Does Prayer Really Matter?

Does Prayer Really Matter?

The subject of the homily in a Church near my own parish was prayer. The homilist declared that praying for Aunt Louise’s cancer to be cured or for one’s prodigal son to mend his ways is pointless and therefore immature. The only meaningful form of prayer, he explained, is “Thy will be done” because God is immutable and therefore does not—in fact cannot—change His mind or alter events.

At first I wondered if I was sitting in a Catholic Church or a Deist Temple. I looked around to check the man’s vestments, the tabernacle, and the statues for confirmation—yes, it was a Catholic Church.

Not content with a single declaration of his message on prayer, the priest repeated it several times: God can’t change His mind or alter events, so He can’t intervene in answer to your prayers.

As he continued speaking, the image began forming in my mind of a man who had accidentally wandered into a swamp, stepped into quicksand, and was flailing helplessly as he sank deeper and deeper into the muck. I was about to offer a silent prayer for the hapless denizen of my imagination—“Please save him Lord”—but then wondered if that would be immature of me.

Ironically, this homily was delivered on the 29th Sunday of Ordinary Time. The first reading that day, Exodus 17:8-13, told of Moses holding his staff high while the Lord enabled Joshua to slay Amalek and his men; the Responsorial Psalm (121), proclaimed “The Lord will guard you from all evil; he will guard your life. The Lord will guard your coming and your going, both now and forever”; and the Gospel was Luke 18, which begins “Then Jesus told his disciples a parable to show them that they should always pray and not give up.”

If the homilist was right, then the readings for the 29th Sunday (and virtually every other Sunday) are nonsensical. Even more nonsensical are the Old and New Testaments from which the readings were selected because they encourage praying for Aunt Louise, one’s prodigal son, and innumerable other intentions. For example:

  • Mark 10:27: “Jesus looked at them and said, ‘With man it is impossible, but not with God. For all things are possible with God.’” 
  • Mark 11:24: “Therefore I tell you, whatever you ask in prayer, believe that you have received it, and it will be yours.” 
  • John 14:14: “If you ask me anything in my name, I will do it.”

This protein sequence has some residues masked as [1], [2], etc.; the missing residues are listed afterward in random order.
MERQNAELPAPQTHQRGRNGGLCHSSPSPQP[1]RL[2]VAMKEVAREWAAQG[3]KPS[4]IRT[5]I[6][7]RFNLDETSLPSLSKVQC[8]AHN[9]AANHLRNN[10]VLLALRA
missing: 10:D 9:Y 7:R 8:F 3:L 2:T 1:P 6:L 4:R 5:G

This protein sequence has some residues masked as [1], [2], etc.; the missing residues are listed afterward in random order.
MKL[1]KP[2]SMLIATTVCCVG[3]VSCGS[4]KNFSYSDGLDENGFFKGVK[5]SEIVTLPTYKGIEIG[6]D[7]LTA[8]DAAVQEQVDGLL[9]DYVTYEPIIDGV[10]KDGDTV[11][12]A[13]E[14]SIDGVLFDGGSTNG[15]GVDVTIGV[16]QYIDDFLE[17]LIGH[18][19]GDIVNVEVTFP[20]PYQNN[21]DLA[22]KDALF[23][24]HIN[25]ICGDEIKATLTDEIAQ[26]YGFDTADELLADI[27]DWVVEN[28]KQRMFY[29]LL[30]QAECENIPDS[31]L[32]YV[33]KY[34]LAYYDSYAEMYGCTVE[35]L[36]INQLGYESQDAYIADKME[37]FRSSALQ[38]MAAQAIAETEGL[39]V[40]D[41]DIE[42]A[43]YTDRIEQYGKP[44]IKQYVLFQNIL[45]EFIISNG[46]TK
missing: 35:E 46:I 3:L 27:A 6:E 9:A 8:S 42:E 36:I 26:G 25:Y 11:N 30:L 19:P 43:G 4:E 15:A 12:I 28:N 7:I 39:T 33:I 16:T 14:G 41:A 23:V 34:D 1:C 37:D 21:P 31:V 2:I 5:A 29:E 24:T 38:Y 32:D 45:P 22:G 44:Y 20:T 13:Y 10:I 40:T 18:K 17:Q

• Matt 7:7 and Luke 11:9 : “Ask, and it will be given to you; seek, and you will find; knock, and it will be opened to you.” 
  • James 1:5  “If any of you lacks wisdom, let him ask God, who gives generously to all without reproach, and it will be given him.” 
  • James 5:14: “Is anyone among you sick? Let him call for the elders of the church, and let them pray over him, anointing him with oil in the name of the Lord.”

The homilist’s assertion is even more mischievous than I have shown. Taken to its logical extension, it means that miracles are impossible, in which case we should reject the account of Jesus changing water into wine at the marriage feast at Cana (John 2) and that of His raising of Lazarus from the dead (John 11), as well as the miraculous freeing of Paul and Lazarus from prison (Acts 16). Of course, to reject all these accounts and to deny the efficacy of prayer is to reject the power of prayer and thus, in effect, to abandon the virtue of hope.

The homilist’s denial of the efficacy of prayer put him at odds with both Scripture and Catholic teaching. The Church holds that God is both immutable (unchanging) and omnipotent (all-powerful without limitation) and that the two are not mutually exclusive.

In fairness to the homilist we must acknowledge that the issue of God’s nature is confounding. We humans are bound by time and space and can understand action and inaction, sin and virtue, alienation from God and reconciliation, only within that limiting framework. We can never fully understand what it means to be beyond time and space, let alone what it means to be the Creator of time and space and everything that exists within them.

Our efforts to understand God are both natural and praiseworthy, but our language is often unequal to the task and can lead us into the metaphorical “quicksand” I referred to earlier, rather than to insight. The homilist’s problem was the word “immutable,” which can two very different meanings, one suggesting strength—consistency, constancy, dependability; the other suggesting weakness—inflexibility, incapacity, powerlessness. The homilist confused the two meanings and focused on the one that limits God.

It is wise to remember that our difficulty grasping why some prayers are answered, and others seem not to be, is attributable to our human limitation, not to any lack of compassion in God or to the inadequacy of our prayers.

Although the homilist was mistaken in contending that “Thy will be done” should be our only prayer, he was right in stressing its importance. We do well appending it to every prayer in acknowledgement that God’s wisdom and love are beyond our capacity to understand and that our trust in His goodness should be unceasing.

Copyright © 2019 by Vincent Ryan Ruggiero. All rights reserved

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Vincent Ryan Ruggiero
1 comment
  • Great article! I was struggling with whether or not my prayer habits were really doing any good. After reading your piece and reflecting on it, I have concluded that you are 100% on target. Thank you for the timely kick in the spiritual pants!